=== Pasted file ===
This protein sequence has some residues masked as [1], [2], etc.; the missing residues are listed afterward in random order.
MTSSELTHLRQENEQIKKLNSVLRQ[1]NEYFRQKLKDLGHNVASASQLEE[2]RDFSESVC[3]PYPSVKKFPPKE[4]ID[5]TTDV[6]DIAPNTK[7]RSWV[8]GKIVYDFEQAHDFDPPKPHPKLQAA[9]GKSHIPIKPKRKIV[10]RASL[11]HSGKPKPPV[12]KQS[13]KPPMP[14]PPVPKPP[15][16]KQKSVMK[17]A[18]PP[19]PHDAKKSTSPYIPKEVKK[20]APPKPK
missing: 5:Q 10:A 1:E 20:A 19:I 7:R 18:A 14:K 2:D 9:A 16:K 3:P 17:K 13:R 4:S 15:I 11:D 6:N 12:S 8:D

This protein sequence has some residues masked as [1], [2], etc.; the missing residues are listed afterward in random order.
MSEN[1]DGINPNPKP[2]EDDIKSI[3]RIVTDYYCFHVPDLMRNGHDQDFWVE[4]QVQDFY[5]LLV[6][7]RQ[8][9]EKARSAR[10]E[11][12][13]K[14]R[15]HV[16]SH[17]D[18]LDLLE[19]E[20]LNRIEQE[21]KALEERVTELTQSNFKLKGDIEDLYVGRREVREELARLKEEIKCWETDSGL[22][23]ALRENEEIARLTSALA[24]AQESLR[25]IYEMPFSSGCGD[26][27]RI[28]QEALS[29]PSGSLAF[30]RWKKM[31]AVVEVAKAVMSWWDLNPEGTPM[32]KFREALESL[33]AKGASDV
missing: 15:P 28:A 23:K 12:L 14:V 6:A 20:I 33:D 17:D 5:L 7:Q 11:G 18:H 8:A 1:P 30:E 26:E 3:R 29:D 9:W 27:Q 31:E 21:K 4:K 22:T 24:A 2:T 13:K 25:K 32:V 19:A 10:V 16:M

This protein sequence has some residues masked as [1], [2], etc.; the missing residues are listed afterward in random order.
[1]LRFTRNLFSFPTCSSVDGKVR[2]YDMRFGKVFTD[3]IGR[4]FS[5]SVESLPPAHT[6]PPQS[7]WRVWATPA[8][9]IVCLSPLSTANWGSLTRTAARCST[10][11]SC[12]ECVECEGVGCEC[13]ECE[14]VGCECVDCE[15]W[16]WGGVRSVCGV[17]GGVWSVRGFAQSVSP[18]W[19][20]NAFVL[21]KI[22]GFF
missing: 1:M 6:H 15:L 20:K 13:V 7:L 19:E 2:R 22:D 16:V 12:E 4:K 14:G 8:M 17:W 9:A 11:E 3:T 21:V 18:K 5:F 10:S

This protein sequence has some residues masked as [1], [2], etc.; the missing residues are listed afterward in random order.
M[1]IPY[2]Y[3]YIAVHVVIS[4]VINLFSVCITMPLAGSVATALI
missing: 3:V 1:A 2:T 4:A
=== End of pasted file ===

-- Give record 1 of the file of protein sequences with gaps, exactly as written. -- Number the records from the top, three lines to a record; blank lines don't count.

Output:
This protein sequence has some residues masked as [1], [2], etc.; the missing residues are listed afterward in random order.
MTSSELTHLRQENEQIKKLNSVLRQ[1]NEYFRQKLKDLGHNVASASQLEE[2]RDFSESVC[3]PYPSVKKFPPKE[4]ID[5]TTDV[6]DIAPNTK[7]RSWV[8]GKIVYDFEQAHDFDPPKPHPKLQAA[9]GKSHIPIKPKRKIV[10]RASL[11]HSGKPKPPV[12]KQS[13]KPPMP[14]PPVPKPP[15][16]KQKSVMK[17]A[18]PP[19]PHDAKKSTSPYIPKEVKK[20]APPKPK
missing: 5:Q 10:A 1:E 20:A 19:I 7:R 18:A 14:K 2:D 9:A 16:K 3:P 17:K 13:R 4:S 15:I 11:D 6:N 12:S 8:D